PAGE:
PSB Alpha B loudspeaker Page 2
Strangely enough, this anomaly of brass reproduction didn't extend to strings, even those with significant high-frequency content. John Atkinson's recording of Kohjiba's Transmigration of the Soul, from Festival (CD, Stereophile STPH0007-2), is not sweet and mellow—the music is dissonant, and the acoustic of Santa Fe's St. Francis Auditorium is anything but warm and plush. That said, the more aggressive violin passages were appropriately biting and searing, but never harsh. In fact, the strings on this recording, including the cellos, sounded more natural than through any other speaker under $1000 I've heard.
I've already mentioned the Alpha B's superior transient articulation, and sure enough, it was a superb reproducer of percussion recordings. On John Cage's Third Construction, from Pulse (LP, New World/Classic NW 519), I could follow each subtle articulation of each percussion instrument suspended in realistically three-dimensional space on the deep, wide stage. For such an inexpensive speaker, the Alpha B's detail resolution and low-level dynamic resolution were excellent.
The PSB's only real shortcoming was its limitations in high-level dynamics on passages that had considerably complex, highly modulated content, significant bass energy, or both. This is not an atypical shortcoming of small box speakers, and the Alpha B didn't distort or irritate when compressed in this fashion. Rather, on bombastic rock recordings such as Janis Ian's "Walking on Sacred Ground," from Breaking Silence (LP, Analogue Productions CAPP 027), or on full-throated orchestral blockbusters such as Messiaen's Turangalîla Symphony (LP, EMI SLS 5117) and Stravinsky's The Firebird (LP, Mercury/Classic SR 90226), it sounded as if the final mix had been passed through a recording-studio limiter—beyond a certain point, the record refused to get louder.
I don't wish to imply that the Alpha B's constraints in high-level dynamics limited its desirability as a rock speaker—quite the contrary. During a high-volume spin of Aimee Mann's Bachelor #2 or The Last Remains of the Dodo (Super Ego SE002), the music had a realistic sense of dynamic swing, and it was easy to follow the intricate transients of the guitar and bass articulations behind the forwardly mixed vocals.
If one recording capitalized on the Alpha B's strengths while avoiding its shortcomings, it was George Crumb's Quest (Bridge 9069). This sparsely orchestrated work for soprano saxophone, guitar, double bass, and percussion makes considerable use of space and silence—rarely are more than two instruments heard playing concurrently. The saxophone's low-level dynamic articulation and phrasing and the subtle transient nuances of the vibraphone, guitar, and bass revealed a level of realism I normally associate with much more expensive speakers.
What was most surprising about PSB's Alpha B was its outstanding performance as a home-theater speaker. Its smooth and detailed tonal presentation made for an involving and unfatiguing reproduction of film soundtracks, and I found its slightly forward midrange presentation made the dialog and Foley tracks highly intelligible. The midbass reproduction was such that, watching DVDs, I never longed for a subwoofer. What this means to me is that a true cheapskate could create a wonderful entry-level home-theater system with a single pair of Alpha Bs and, say, an entry-level NAD or Creek integrated amp.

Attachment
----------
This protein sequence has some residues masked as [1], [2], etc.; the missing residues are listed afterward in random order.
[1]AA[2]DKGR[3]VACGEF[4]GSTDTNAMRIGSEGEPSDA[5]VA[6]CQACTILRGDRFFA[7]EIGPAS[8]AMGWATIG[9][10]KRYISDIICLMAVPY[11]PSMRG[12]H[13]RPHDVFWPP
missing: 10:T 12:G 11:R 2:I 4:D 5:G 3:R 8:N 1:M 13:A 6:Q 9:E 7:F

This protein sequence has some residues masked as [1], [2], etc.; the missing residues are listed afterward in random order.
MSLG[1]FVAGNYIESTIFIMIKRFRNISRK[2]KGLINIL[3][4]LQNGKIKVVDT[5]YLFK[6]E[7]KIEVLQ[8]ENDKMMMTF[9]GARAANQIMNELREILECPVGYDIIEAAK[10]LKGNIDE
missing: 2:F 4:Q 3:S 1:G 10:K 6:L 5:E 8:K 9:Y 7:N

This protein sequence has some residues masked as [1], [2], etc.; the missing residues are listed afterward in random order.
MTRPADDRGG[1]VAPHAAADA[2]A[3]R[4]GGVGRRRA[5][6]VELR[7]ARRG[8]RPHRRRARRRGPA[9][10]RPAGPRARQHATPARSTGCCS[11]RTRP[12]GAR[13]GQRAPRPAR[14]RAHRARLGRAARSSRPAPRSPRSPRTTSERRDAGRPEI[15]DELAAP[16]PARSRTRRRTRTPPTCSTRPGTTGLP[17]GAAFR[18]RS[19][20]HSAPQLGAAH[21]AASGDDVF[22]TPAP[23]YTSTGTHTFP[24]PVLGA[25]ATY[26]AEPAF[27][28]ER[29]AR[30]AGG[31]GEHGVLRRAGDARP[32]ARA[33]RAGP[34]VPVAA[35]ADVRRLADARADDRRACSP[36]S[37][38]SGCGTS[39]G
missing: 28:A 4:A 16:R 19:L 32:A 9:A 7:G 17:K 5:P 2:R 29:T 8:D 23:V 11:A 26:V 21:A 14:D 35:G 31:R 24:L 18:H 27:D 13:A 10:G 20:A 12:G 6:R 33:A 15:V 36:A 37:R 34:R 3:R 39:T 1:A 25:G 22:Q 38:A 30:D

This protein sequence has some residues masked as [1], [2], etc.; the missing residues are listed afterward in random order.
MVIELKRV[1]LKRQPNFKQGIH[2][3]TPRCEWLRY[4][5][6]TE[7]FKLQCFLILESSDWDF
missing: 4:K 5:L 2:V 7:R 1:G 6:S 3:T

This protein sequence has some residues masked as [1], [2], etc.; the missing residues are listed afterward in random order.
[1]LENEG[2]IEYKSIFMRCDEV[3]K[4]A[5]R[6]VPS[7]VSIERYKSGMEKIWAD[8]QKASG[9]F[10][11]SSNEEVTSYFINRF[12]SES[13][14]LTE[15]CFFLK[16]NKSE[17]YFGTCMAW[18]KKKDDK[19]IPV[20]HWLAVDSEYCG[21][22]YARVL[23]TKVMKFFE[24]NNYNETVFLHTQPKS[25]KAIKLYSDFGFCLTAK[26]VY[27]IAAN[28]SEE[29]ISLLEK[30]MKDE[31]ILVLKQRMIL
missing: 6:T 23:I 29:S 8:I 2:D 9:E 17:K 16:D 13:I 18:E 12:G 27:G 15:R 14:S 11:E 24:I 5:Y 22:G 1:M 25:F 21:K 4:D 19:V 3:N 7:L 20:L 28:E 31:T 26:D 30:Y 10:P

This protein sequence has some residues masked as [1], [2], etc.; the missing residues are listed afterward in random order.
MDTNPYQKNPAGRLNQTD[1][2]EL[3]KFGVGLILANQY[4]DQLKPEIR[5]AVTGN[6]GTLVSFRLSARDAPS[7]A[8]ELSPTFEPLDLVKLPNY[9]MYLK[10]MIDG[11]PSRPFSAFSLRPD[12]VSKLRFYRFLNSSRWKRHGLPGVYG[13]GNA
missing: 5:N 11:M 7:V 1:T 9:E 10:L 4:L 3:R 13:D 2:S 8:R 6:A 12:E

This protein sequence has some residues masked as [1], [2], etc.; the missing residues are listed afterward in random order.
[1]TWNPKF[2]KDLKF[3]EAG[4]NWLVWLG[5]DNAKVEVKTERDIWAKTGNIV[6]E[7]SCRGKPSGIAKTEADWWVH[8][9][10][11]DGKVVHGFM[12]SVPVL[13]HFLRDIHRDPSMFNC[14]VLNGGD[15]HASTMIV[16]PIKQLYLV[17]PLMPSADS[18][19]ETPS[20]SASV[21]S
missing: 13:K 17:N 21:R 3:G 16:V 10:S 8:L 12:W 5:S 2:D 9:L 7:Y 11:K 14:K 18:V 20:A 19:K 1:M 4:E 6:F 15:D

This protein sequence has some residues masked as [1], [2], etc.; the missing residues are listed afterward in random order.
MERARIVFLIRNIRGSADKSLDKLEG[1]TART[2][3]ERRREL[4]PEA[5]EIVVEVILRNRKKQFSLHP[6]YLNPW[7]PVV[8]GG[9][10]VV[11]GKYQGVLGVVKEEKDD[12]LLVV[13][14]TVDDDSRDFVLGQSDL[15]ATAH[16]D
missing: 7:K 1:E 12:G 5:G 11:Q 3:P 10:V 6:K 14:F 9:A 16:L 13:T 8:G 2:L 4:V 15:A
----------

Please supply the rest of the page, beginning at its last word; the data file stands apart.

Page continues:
Although I felt the PSB was detailed and transparent, the Polk was still a step better in these areas, sounding more open and transparent, as if an additional veil had been removed. The RT25i also revealed more detail and high-frequency extension, but with no harshness in this region. Although its midrange was not as forward as the PSB's, I could hear more into the music with the Polk. And although the RT25i shared the Alpha B's overall high-level dynamic constriction, I felt the Polk was still a hair better than the PSB in this regard. However, the PSB had a warmer, richer, more inviting midbass reproduction; in comparison, the Polk sounded rather thin in this region.
The JMlab Chorus 706 was more warm, rich, and silky, with a riper midbass, sweeter midrange, and more open, delicate, and relaxed high frequencies than the PSB. Although the JMlab was more colored overall, its overall sound was more detailed and sophisticated, and its high-level dynamic performance was only slightly better than the PSB's or the Polk's.
The Alón Petite revealed more detail, delicacy, and articulation when compared with all of the aforementioned speakers, without a trace of coloration. Bass extension and high-level dynamics, however, were also rather limited.
Paul Barton should be congratulated for not leaving well enough alone and continuing to try to improve an already successful product. The PSB Alpha B is an excellent speaker for music and home-theater applications, and is a classic example of the benefits of trickle-down technology in a serious high-end speaker design. Wrapping up this review, I had go to back to PSB's literature and specs several times to remind myself that this speaker doesn't cost $250 apiece but $250 per pair. Even now, considering again the quality of construction and sound of these remarkable little boxes and checking the price yet again, I'm still shaking my head.